Mr. Cockeram

VAT was introduced as a replacement for purchase tax, which was abolished at the same time, whereas the SET and the NIS were additional taxes imposed on the employment of labour. They were not substitutes for any other tax.

Mr. Davis

The hon. Gentleman's point is entirely accurate, unlike some of his earlier remarks. On the other hand, if we look back to a period long before the hon. Gentleman or I came to the House, we shall find another example of a Tory tax.

Mr. Farr

Window tax.

Mr. Davis

We need not go back that far. I was thinking of income tax, which was introduced by a Conservative. It was introduced by Pitt to pay for a war. The war was over long ago, but we still have the tax. It was temporarily abolished, but reintroduced. Income tax could be described as a Tory tax, but it would be rather hard to do so today, bearing in mind the number of Labour Governments who have not abolished it. If Government Members will stop referring to taxes introduced by Socialist Governments as Socialist taxes I shall not describe other taxes as Tory taxes.

The hon. Member for Harborough made another mistake. He seemed to think that the Opposition intended to vote against the abolition of the surcharge. He is totally mistaken on that score.

The hon. Gentleman also said that the surcharge had been responsible for the decline in exports. The hon. Gentleman exaggerates. I agree that it has had an effect on our exports and on the competitiveness of privately owned industry, but to say that it has been responsible for the decline in manufacturing exports is to exaggerate.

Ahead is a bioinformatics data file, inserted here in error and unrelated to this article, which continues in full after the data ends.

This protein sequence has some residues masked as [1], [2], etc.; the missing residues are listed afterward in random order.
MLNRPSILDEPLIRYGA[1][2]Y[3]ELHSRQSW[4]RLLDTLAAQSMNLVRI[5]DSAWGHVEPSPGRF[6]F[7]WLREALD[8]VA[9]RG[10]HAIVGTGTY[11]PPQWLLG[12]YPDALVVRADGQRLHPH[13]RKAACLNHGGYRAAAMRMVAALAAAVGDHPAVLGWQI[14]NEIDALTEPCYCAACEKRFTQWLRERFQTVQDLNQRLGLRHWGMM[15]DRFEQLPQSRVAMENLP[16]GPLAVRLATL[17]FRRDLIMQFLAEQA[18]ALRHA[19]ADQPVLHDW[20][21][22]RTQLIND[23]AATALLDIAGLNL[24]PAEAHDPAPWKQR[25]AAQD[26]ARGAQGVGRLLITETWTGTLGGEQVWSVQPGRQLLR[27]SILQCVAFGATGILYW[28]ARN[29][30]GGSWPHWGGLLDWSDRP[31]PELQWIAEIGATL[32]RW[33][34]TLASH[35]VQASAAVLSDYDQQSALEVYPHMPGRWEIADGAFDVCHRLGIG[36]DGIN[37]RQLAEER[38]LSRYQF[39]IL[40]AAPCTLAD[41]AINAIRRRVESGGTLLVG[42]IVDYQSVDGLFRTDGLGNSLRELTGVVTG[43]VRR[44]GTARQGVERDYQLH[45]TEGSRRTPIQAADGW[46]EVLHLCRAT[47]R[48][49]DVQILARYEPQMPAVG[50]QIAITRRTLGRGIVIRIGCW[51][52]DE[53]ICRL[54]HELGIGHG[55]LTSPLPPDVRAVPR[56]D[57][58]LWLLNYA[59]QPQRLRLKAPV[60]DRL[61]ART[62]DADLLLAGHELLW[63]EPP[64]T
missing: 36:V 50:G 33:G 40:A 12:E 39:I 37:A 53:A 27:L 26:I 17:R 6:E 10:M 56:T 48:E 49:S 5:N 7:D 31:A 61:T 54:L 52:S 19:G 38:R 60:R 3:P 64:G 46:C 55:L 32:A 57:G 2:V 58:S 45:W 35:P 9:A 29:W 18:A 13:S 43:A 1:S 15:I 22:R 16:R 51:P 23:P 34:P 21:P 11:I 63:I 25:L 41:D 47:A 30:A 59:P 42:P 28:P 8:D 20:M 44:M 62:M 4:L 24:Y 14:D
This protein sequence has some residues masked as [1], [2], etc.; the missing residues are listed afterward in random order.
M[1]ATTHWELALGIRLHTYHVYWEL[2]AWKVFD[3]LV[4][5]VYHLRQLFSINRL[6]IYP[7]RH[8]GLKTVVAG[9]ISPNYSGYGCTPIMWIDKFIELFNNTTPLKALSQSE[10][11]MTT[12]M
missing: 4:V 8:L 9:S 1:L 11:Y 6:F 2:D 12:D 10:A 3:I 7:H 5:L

Mr. Farr

I was merely repeating what had been said to me by the leaders of various industries in the city of Leicester. They have found the tax a great burden which has blunted the edge of their competitiveness when they have had to submit critical quotations for contracts overseas.

Mr. Davis

I accept the hon. Gentleman's explanation, but if those business men said that that NIS was responsible for the decline in British exports in recent years they were exaggerating. If that was so, why have the Government waited so long to abolish the surcharge? The hon. Member for Harborough did not vote for its abolition when he had an opportunity to do so a year ago. If the NIS is indeed responsible for taking the edge off the competitiveness of British exports, I am surprised that the hon. Gentleman did not extend his criticism to the national insurance contribution, because the same argument logically applies to it. I do not believe that he would want to go so far.

The hon. Member for Croydon, South (Sir W. Clark) argued that the money that had hitherto been paid by way of the NIS would now increase profits, and therefore the rate of return on investment. He said that the rate of return on investment was important in increasing the amount of investment. We all agree that the rate of return on investment is important, but he exaggerated the point. A much more important factor in the level of profits and return on investment must be the amount of demand in the economy. Several of my hon. Friends have made the valuable point that the size of the market is much more important than the NIS—smaller markets mean lower investment. As my hon. Friend the Member for Stoke-on-Trent, Central (Mr. Fisher) observed, the Government have pursued policies of deflation that have reduced the size of the market and demand and have therefore reduced profits and the return on investment.